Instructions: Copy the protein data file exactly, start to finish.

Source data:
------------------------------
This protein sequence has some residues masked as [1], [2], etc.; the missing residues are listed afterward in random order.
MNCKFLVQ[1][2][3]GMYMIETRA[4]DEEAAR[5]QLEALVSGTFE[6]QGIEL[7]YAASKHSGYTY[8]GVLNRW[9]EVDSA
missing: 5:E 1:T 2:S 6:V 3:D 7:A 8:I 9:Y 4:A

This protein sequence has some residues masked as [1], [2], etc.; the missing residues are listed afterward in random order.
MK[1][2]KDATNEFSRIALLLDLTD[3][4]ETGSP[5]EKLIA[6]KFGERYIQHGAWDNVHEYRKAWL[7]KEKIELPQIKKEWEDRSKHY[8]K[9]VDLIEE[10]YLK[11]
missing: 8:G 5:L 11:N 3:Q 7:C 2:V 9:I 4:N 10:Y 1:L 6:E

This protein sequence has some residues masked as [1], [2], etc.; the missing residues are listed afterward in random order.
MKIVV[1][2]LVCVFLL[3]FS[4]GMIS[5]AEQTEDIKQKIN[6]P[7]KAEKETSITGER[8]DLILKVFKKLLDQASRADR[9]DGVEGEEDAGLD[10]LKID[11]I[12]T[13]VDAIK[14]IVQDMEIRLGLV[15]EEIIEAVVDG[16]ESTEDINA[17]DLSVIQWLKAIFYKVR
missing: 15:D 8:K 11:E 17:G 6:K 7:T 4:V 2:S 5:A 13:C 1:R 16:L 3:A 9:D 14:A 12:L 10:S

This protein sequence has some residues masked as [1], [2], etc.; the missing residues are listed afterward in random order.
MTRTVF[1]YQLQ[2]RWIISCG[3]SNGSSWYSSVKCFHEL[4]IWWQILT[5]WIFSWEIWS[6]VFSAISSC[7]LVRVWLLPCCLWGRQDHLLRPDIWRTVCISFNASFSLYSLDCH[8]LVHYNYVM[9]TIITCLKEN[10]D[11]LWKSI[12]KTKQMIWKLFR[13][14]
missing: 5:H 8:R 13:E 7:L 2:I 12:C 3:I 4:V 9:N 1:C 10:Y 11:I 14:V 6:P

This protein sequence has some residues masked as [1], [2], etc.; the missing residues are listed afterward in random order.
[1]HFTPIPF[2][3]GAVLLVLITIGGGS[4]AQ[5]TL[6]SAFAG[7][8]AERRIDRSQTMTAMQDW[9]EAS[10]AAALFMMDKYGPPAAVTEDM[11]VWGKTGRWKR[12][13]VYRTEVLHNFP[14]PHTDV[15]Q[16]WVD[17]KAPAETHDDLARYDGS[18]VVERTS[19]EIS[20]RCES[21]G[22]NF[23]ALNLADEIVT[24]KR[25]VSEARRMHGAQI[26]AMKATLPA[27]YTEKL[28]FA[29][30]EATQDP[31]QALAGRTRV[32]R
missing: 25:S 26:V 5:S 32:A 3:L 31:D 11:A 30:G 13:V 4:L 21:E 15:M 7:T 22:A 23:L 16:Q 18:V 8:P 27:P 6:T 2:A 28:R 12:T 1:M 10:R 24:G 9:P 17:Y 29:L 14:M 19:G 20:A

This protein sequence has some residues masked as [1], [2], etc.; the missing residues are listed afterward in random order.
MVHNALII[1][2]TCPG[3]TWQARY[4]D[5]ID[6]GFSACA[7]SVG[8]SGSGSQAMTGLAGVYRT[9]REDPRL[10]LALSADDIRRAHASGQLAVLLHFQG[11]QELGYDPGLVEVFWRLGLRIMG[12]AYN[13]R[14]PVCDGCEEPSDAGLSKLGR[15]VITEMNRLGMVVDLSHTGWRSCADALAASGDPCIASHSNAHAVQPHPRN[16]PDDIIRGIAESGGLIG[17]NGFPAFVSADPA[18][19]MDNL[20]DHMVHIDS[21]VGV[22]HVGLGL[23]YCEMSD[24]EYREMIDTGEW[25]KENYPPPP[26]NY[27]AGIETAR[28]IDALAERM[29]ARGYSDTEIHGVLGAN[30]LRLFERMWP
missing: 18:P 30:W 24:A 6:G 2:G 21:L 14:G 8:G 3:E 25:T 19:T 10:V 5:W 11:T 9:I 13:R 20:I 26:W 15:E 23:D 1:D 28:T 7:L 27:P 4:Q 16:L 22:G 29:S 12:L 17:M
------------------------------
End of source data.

This protein sequence has some residues masked as [1], [2], etc.; the missing residues are listed afterward in random order.
MNCKFLVQ[1][2][3]GMYMIETRA[4]DEEAAR[5]QLEALVSGTFE[6]QGIEL[7]YAASKHSGYTY[8]GVLNRW[9]EVDSA
missing: 5:E 1:T 2:S 6:V 3:D 7:A 8:I 9:Y 4:A

This protein sequence has some residues masked as [1], [2], etc.; the missing residues are listed afterward in random order.
MK[1][2]KDATNEFSRIALLLDLTD[3][4]ETGSP[5]EKLIA[6]KFGERYIQHGAWDNVHEYRKAWL[7]KEKIELPQIKKEWEDRSKHY[8]K[9]VDLIEE[10]YLK[11]
missing: 8:G 5:L 11:N 3:Q 7:C 2:V 9:I 4:N 10:Y 1:L 6:E

This protein sequence has some residues masked as [1], [2], etc.; the missing residues are listed afterward in random order.
MKIVV[1][2]LVCVFLL[3]FS[4]GMIS[5]AEQTEDIKQKIN[6]P[7]KAEKETSITGER[8]DLILKVFKKLLDQASRADR[9]DGVEGEEDAGLD[10]LKID[11]I[12]T[13]VDAIK[14]IVQDMEIRLGLV[15]EEIIEAVVDG[16]ESTEDINA[17]DLSVIQWLKAIFYKVR
missing: 15:D 8:K 11:E 17:G 6:K 7:T 4:V 2:S 5:A 13:C 1:R 16:L 3:A 9:D 14:A 12:L 10:S

This protein sequence has some residues masked as [1], [2], etc.; the missing residues are listed afterward in random order.
MTRTVF[1]YQLQ[2]RWIISCG[3]SNGSSWYSSVKCFHEL[4]IWWQILT[5]WIFSWEIWS[6]VFSAISSC[7]LVRVWLLPCCLWGRQDHLLRPDIWRTVCISFNASFSLYSLDCH[8]LVHYNYVM[9]TIITCLKEN[10]D[11]LWKSI[12]KTKQMIWKLFR[13][14]
missing: 5:H 8:R 13:E 7:L 2:I 12:C 3:I 4:V 9:N 1:C 10:Y 11:I 14:V 6:P

This protein sequence has some residues masked as [1], [2], etc.; the missing residues are listed afterward in random order.
[1]HFTPIPF[2][3]GAVLLVLITIGGGS[4]AQ[5]TL[6]SAFAG[7][8]AERRIDRSQTMTAMQDW[9]EAS[10]AAALFMMDKYGPPAAVTEDM[11]VWGKTGRWKR[12][13]VYRTEVLHNFP[14]PHTDV[15]Q[16]WVD[17]KAPAETHDDLARYDGS[18]VVERTS[19]EIS[20]RCES[21]G[22]NF[23]ALNLADEIVT[24]KR[25]VSEARRMHGAQI[26]AMKATLPA[27]YTEKL[28]FA[29][30]EATQDP[31]QALAGRTRV[32]R
missing: 25:S 26:V 5:S 32:A 3:L 31:D 11:A 30:G 13:V 4:L 21:E 15:M 7:T 22:A 23:L 16:Q 18:V 8:P 27:P 6:T 2:A 28:R 12:T 1:M 10:R 24:G 9:P 17:Y 29:L 14:M 19:G 20:A

This protein sequence has some residues masked as [1], [2], etc.; the missing residues are listed afterward in random order.
MVHNALII[1][2]TCPG[3]TWQARY[4]D[5]ID[6]GFSACA[7]SVG[8]SGSGSQAMTGLAGVYRT[9]REDPRL[10]LALSADDIRRAHASGQLAVLLHFQG[11]QELGYDPGLVEVFWRLGLRIMG[12]AYN[13]R[14]PVCDGCEEPSDAGLSKLGR[15]VITEMNRLGMVVDLSHTGWRSCADALAASGDPCIASHSNAHAVQPHPRN[16]PDDIIRGIAESGGLIG[17]NGFPAFVSADPA[18][19]MDNL[20]DHMVHIDS[21]VGV[22]HVGLGL[23]YCEMSD[24]EYREMIDTGEW[25]KENYPPPP[26]NY[27]AGIETAR[28]IDALAERM[29]ARGYSDTEIHGVLGAN[30]LRLFERMWP
missing: 18:P 30:W 24:A 6:G 2:G 21:L 14:G 8:G 3:E 25:T 19:T 10:V 5:W 11:T 9:I 13:R 20:I 26:W 15:E 23:D 1:D 28:T 7:L 27:P 4:Q 16:L 22:G 29:S 12:L 17:M